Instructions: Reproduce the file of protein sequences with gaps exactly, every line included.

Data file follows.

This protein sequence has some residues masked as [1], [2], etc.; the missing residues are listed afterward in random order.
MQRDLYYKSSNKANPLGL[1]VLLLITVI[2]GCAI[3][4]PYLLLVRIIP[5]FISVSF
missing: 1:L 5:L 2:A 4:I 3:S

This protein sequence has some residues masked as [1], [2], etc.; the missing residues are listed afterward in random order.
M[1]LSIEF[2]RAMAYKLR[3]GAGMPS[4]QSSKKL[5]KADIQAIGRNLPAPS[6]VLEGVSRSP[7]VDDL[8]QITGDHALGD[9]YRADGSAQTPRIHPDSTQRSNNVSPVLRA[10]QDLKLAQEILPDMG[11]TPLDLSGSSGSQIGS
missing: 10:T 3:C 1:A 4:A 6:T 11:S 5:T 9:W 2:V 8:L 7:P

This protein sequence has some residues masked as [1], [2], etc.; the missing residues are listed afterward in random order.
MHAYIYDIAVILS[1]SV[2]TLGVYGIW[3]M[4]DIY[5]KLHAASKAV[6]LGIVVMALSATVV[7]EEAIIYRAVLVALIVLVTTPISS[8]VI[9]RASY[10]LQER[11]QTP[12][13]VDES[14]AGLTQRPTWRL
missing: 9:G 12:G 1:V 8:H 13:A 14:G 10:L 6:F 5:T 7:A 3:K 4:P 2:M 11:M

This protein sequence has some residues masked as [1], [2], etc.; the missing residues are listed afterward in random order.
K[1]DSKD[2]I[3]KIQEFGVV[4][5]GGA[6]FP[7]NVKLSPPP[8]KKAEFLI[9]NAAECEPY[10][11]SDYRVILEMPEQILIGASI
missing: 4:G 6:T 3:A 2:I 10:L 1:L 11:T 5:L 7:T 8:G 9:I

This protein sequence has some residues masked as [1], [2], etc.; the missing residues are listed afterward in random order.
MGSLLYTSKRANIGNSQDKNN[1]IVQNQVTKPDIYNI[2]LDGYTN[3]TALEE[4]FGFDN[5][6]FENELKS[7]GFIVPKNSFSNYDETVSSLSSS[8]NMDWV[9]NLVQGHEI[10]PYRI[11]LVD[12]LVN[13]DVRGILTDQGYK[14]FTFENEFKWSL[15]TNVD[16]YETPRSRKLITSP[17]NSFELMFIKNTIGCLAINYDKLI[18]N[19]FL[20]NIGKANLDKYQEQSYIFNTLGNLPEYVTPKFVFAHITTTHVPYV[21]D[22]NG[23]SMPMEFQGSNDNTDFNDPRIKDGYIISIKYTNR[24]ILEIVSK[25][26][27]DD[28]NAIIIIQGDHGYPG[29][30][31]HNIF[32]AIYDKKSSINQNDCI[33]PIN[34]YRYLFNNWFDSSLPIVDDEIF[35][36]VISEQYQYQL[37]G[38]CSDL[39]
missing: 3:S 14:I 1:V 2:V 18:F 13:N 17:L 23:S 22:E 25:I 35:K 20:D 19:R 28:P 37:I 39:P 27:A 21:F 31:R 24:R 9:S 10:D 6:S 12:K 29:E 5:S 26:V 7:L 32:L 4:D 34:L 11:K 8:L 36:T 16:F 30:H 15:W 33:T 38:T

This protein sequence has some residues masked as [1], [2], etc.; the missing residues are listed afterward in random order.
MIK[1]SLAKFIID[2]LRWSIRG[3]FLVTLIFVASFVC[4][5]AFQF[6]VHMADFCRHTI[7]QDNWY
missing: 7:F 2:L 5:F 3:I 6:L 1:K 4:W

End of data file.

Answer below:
This protein sequence has some residues masked as [1], [2], etc.; the missing residues are listed afterward in random order.
MQRDLYYKSSNKANPLGL[1]VLLLITVI[2]GCAI[3][4]PYLLLVRIIP[5]FISVSF
missing: 1:L 5:L 2:A 4:I 3:S

This protein sequence has some residues masked as [1], [2], etc.; the missing residues are listed afterward in random order.
M[1]LSIEF[2]RAMAYKLR[3]GAGMPS[4]QSSKKL[5]KADIQAIGRNLPAPS[6]VLEGVSRSP[7]VDDL[8]QITGDHALGD[9]YRADGSAQTPRIHPDSTQRSNNVSPVLRA[10]QDLKLAQEILPDMG[11]TPLDLSGSSGSQIGS
missing: 10:T 3:C 1:A 4:A 6:T 11:S 5:T 9:W 2:V 8:L 7:P

This protein sequence has some residues masked as [1], [2], etc.; the missing residues are listed afterward in random order.
MHAYIYDIAVILS[1]SV[2]TLGVYGIW[3]M[4]DIY[5]KLHAASKAV[6]LGIVVMALSATVV[7]EEAIIYRAVLVALIVLVTTPISS[8]VI[9]RASY[10]LQER[11]QTP[12][13]VDES[14]AGLTQRPTWRL
missing: 9:G 12:G 1:V 8:H 13:A 14:G 10:L 6:F 5:T 7:A 3:K 4:P 2:M 11:M

This protein sequence has some residues masked as [1], [2], etc.; the missing residues are listed afterward in random order.
K[1]DSKD[2]I[3]KIQEFGVV[4][5]GGA[6]FP[7]NVKLSPPP[8]KKAEFLI[9]NAAECEPY[10][11]SDYRVILEMPEQILIGASI
missing: 4:G 6:T 3:A 2:I 10:L 1:L 11:T 5:L 7:T 8:G 9:I

This protein sequence has some residues masked as [1], [2], etc.; the missing residues are listed afterward in random order.
MGSLLYTSKRANIGNSQDKNN[1]IVQNQVTKPDIYNI[2]LDGYTN[3]TALEE[4]FGFDN[5][6]FENELKS[7]GFIVPKNSFSNYDETVSSLSSS[8]NMDWV[9]NLVQGHEI[10]PYRI[11]LVD[12]LVN[13]DVRGILTDQGYK[14]FTFENEFKWSL[15]TNVD[16]YETPRSRKLITSP[17]NSFELMFIKNTIGCLAINYDKLI[18]N[19]FL[20]NIGKANLDKYQEQSYIFNTLGNLPEYVTPKFVFAHITTTHVPYV[21]D[22]NG[23]SMPMEFQGSNDNTDFNDPRIKDGYIISIKYTNR[24]ILEIVSK[25][26][27]DD[28]NAIIIIQGDHGYPG[29][30][31]HNIF[32]AIYDKKSSINQNDCI[33]PIN[34]YRYLFNNWFDSSLPIVDDEIF[35][36]VISEQYQYQL[37]G[38]CSDL[39]
missing: 3:S 14:I 1:V 2:V 18:F 13:N 17:L 23:S 22:E 25:I 35:K 20:D 19:R 28:P 37:I 39:P 27:A 21:F 31:R 24:R 9:S 10:D 6:S 12:K 29:E 5:S 26:V 7:L 32:L 4:D 34:L 11:K 8:L 36:T 16:F 30:H 15:W 33:T 38:T

This protein sequence has some residues masked as [1], [2], etc.; the missing residues are listed afterward in random order.
MIK[1]SLAKFIID[2]LRWSIRG[3]FLVTLIFVASFVC[4][5]AFQF[6]VHMADFCRHTI[7]QDNWY
missing: 7:F 2:L 5:F 3:I 6:L 1:K 4:W